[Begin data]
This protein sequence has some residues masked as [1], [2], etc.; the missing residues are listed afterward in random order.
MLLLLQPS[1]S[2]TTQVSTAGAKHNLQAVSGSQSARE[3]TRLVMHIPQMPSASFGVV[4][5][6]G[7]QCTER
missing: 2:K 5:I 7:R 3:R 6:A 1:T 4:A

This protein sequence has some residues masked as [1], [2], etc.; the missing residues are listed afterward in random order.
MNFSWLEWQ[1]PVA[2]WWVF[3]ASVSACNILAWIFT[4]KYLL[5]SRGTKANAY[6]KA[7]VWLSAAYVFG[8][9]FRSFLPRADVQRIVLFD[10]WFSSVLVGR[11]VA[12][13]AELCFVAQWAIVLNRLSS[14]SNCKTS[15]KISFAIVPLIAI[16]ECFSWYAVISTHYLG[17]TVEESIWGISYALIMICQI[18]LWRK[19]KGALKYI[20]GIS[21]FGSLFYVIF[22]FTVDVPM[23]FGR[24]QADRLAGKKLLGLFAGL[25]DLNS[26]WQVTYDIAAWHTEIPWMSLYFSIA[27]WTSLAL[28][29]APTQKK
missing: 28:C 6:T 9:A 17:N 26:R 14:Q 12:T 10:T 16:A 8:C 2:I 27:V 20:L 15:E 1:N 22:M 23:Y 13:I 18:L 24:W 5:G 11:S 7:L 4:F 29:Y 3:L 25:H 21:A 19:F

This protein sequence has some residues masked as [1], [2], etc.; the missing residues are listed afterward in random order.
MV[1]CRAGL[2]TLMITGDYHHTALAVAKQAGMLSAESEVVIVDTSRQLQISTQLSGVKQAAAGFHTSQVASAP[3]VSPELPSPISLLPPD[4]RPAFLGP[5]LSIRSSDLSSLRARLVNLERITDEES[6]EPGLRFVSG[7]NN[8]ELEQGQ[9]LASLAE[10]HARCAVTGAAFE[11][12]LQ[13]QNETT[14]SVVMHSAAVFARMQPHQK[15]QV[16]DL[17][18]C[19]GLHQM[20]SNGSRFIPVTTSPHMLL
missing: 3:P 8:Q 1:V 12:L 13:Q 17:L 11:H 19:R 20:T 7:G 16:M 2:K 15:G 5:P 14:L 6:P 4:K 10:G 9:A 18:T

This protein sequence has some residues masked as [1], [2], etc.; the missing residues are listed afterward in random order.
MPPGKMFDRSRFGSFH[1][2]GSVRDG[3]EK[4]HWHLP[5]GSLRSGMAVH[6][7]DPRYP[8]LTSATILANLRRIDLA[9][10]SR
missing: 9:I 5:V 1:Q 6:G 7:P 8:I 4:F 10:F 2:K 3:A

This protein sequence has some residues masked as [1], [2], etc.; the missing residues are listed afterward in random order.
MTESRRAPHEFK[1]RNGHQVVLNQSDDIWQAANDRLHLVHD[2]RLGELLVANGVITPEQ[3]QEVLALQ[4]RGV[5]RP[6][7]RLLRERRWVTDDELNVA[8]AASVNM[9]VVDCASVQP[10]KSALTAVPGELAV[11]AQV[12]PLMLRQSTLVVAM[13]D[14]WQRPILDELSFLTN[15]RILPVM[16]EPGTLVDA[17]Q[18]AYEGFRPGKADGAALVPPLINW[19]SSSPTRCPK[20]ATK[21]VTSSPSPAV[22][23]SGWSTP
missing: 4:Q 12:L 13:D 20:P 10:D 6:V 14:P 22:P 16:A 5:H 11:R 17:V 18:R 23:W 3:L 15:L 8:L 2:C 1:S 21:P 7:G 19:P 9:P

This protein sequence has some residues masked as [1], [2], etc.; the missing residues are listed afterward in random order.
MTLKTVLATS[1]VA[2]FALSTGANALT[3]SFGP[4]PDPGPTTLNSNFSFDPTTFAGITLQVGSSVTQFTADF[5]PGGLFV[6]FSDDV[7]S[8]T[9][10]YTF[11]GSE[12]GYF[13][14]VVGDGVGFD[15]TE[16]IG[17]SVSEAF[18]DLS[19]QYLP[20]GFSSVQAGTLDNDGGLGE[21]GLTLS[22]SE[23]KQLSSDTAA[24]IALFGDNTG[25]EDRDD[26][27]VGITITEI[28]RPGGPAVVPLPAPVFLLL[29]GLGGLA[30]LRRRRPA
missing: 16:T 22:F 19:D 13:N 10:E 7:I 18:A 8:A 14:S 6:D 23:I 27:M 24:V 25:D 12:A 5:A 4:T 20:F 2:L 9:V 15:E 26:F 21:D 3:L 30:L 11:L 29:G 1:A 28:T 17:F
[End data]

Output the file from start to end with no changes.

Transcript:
This protein sequence has some residues masked as [1], [2], etc.; the missing residues are listed afterward in random order.
MLLLLQPS[1]S[2]TTQVSTAGAKHNLQAVSGSQSARE[3]TRLVMHIPQMPSASFGVV[4][5][6]G[7]QCTER
missing: 2:K 5:I 7:R 3:R 6:A 1:T 4:A

This protein sequence has some residues masked as [1], [2], etc.; the missing residues are listed afterward in random order.
MNFSWLEWQ[1]PVA[2]WWVF[3]ASVSACNILAWIFT[4]KYLL[5]SRGTKANAY[6]KA[7]VWLSAAYVFG[8][9]FRSFLPRADVQRIVLFD[10]WFSSVLVGR[11]VA[12][13]AELCFVAQWAIVLNRLSS[14]SNCKTS[15]KISFAIVPLIAI[16]ECFSWYAVISTHYLG[17]TVEESIWGISYALIMICQI[18]LWRK[19]KGALKYI[20]GIS[21]FGSLFYVIF[22]FTVDVPM[23]FGR[24]QADRLAGKKLLGLFAGL[25]DLNS[26]WQVTYDIAAWHTEIPWMSLYFSIA[27]WTSLAL[28][29]APTQKK
missing: 28:C 6:T 9:A 17:N 26:R 14:Q 12:T 10:T 16:A 8:C 2:I 27:V 20:L 15:E 1:N 22:M 23:Y 13:I 18:L 24:W 5:G 11:S 7:L 4:F 29:Y 3:L 25:H 21:A 19:F

This protein sequence has some residues masked as [1], [2], etc.; the missing residues are listed afterward in random order.
MV[1]CRAGL[2]TLMITGDYHHTALAVAKQAGMLSAESEVVIVDTSRQLQISTQLSGVKQAAAGFHTSQVASAP[3]VSPELPSPISLLPPD[4]RPAFLGP[5]LSIRSSDLSSLRARLVNLERITDEES[6]EPGLRFVSG[7]NN[8]ELEQGQ[9]LASLAE[10]HARCAVTGAAFE[11][12]LQ[13]QNETT[14]SVVMHSAAVFARMQPHQK[15]QV[16]DL[17][18]C[19]GLHQM[20]SNGSRFIPVTTSPHMLL
missing: 3:P 8:Q 1:V 12:L 13:Q 17:L 11:H 19:R 20:T 7:G 16:M 2:K 15:G 5:P 14:L 6:P 4:K 10:G 9:A 18:T

This protein sequence has some residues masked as [1], [2], etc.; the missing residues are listed afterward in random order.
MPPGKMFDRSRFGSFH[1][2]GSVRDG[3]EK[4]HWHLP[5]GSLRSGMAVH[6][7]DPRYP[8]LTSATILANLRRIDLA[9][10]SR
missing: 9:I 5:V 1:Q 6:G 7:P 8:I 4:F 10:F 2:K 3:A

This protein sequence has some residues masked as [1], [2], etc.; the missing residues are listed afterward in random order.
MTESRRAPHEFK[1]RNGHQVVLNQSDDIWQAANDRLHLVHD[2]RLGELLVANGVITPEQ[3]QEVLALQ[4]RGV[5]RP[6][7]RLLRERRWVTDDELNVA[8]AASVNM[9]VVDCASVQP[10]KSALTAVPGELAV[11]AQV[12]PLMLRQSTLVVAM[13]D[14]WQRPILDELSFLTN[15]RILPVM[16]EPGTLVDA[17]Q[18]AYEGFRPGKADGAALVPPLINW[19]SSSPTRCPK[20]ATK[21]VTSSPSPAV[22][23]SGWSTP
missing: 4:Q 12:L 13:D 20:P 10:D 6:V 14:P 22:P 16:A 5:H 11:R 17:V 18:R 23:W 3:L 15:L 8:L 2:C 1:S 21:P 7:G 19:P 9:P

This protein sequence has some residues masked as [1], [2], etc.; the missing residues are listed afterward in random order.
MTLKTVLATS[1]VA[2]FALSTGANALT[3]SFGP[4]PDPGPTTLNSNFSFDPTTFAGITLQVGSSVTQFTADF[5]PGGLFV[6]FSDDV[7]S[8]T[9][10]YTF[11]GSE[12]GYF[13][14]VVGDGVGFD[15]TE[16]IG[17]SVSEAF[18]DLS[19]QYLP[20]GFSSVQAGTLDNDGGLGE[21]GLTLS[22]SE[23]KQLSSDTAA[24]IALFGDNTG[25]EDRDD[26][27]VGITITEI[28]RPGGPAVVPLPAPVFLLL[29]GLGGLA[30]LRRRRPA
missing: 16:T 22:F 19:D 13:N 10:E 7:I 18:A 8:A 14:S 6:D 23:I 27:M 24:V 25:D 12:A 5:A 4:T 20:F 2:L 9:V 15:E 26:F 21:D 3:L 30:L 11:L 29:G 1:A 28:T 17:F